Northline Elementary is ‘in shape’

We previously shared in our ML newsletter a great resource to teach geometric shapes but Sandra Garzon’s first grade class, at Northline Elementary, really took it to the next level.

“When I read the story Amigos I saw a wonderful opportunity to integrate multiple complex subjects like multiculturalism, interdependence, collaboration, friendship, values and, of course, teach about sizes, shapes and colors.”

Amigos presents brightly colored shapes: squares, circles, rectangles and triangles that are not allowed to play or meet others but those just like themselves; until some shapes defy these norms and discover the creative possibilities of playing with others.

This bilingual teacher began with “an interactive read aloud” where students participated by calling out colors and shapes. “We later discussed and described the story line and I was surprised to see that my kids were thrilled with the plot and seemed happy to understand that we can all be friends, regardless of how we look like. This was the perfect moment to talk about differences, friendship, contrastive analysis and connect it to our multicultural class environment,” said Mrs. Garzon.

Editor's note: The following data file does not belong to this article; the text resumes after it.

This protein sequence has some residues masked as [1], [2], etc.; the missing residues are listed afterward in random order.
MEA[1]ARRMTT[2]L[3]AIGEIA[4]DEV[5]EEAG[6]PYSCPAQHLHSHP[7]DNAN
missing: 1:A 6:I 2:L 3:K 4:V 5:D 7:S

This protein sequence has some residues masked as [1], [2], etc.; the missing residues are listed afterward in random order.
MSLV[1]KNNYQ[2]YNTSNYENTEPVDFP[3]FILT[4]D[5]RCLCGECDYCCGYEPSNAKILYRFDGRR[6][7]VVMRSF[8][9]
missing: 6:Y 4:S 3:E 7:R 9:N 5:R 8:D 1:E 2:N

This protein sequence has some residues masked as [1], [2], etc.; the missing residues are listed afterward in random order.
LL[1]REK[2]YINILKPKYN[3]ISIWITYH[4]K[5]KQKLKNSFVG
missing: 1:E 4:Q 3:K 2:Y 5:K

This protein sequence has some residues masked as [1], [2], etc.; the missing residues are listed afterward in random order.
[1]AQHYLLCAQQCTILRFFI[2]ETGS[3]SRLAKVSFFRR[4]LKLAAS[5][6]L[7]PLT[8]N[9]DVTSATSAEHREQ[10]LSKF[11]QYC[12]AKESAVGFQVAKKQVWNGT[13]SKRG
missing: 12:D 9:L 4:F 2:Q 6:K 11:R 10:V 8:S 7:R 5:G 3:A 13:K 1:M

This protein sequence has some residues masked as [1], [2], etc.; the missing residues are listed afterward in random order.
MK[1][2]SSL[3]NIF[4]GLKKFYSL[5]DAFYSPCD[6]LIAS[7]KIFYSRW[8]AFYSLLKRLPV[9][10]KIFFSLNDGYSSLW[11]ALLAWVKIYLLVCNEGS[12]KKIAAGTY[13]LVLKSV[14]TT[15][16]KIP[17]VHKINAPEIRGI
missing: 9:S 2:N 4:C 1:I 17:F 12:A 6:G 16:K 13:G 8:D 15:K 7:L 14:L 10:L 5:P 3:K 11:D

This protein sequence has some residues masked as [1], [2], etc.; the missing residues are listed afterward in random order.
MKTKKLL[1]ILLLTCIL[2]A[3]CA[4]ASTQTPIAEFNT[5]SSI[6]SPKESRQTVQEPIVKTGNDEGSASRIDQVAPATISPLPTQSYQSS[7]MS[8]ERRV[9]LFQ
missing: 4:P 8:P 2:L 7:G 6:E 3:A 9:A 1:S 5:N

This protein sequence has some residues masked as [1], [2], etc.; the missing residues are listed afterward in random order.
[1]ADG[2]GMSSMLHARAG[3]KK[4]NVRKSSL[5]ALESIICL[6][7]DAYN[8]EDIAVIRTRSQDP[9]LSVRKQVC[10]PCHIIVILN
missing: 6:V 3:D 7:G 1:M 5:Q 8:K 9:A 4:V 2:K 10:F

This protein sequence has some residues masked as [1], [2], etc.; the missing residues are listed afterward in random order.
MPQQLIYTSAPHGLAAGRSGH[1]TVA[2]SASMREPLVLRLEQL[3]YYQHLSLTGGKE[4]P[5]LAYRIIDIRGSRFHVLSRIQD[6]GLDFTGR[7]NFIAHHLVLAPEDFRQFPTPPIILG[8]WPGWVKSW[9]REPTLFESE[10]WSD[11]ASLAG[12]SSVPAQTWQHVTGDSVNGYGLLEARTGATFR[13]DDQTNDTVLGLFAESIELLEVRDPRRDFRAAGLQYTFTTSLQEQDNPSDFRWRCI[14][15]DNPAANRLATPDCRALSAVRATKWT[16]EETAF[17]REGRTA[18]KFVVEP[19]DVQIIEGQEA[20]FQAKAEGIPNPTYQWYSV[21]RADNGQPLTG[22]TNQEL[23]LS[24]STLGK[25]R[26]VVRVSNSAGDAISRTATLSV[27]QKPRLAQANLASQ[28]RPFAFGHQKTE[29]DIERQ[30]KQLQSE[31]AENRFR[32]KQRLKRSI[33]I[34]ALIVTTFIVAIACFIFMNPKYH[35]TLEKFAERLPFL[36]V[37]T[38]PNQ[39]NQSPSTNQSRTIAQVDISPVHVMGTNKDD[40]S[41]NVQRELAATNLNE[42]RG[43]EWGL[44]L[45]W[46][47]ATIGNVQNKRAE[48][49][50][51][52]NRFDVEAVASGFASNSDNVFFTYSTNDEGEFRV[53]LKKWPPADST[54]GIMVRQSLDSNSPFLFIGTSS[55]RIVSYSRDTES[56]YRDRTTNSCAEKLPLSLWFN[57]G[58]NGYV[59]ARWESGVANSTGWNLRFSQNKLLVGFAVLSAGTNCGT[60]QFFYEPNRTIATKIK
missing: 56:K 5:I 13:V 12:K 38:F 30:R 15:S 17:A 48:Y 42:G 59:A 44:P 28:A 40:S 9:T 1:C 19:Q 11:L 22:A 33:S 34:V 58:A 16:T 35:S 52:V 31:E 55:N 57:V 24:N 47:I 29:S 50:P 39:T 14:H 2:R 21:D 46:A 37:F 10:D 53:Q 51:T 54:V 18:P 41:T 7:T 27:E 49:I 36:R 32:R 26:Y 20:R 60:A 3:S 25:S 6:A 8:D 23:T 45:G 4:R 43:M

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After catching their attention, Mrs. Garzon grouped students and handed out manipulative material like 3D shapes, “which they used to create cars, boats, airplanes and even dinosaurs,” she mentions. “I tried to reinforce collaboration and the positive side of interdependence.”

Since hands-on learning is always a great way to engage students, her next step was “to design with them big scale figures which we later connected to real life objects,” (realia strategy).

Definitely, a great way to create dialog, acquire new vocabulary, make connections and most of all, learn while having fun!

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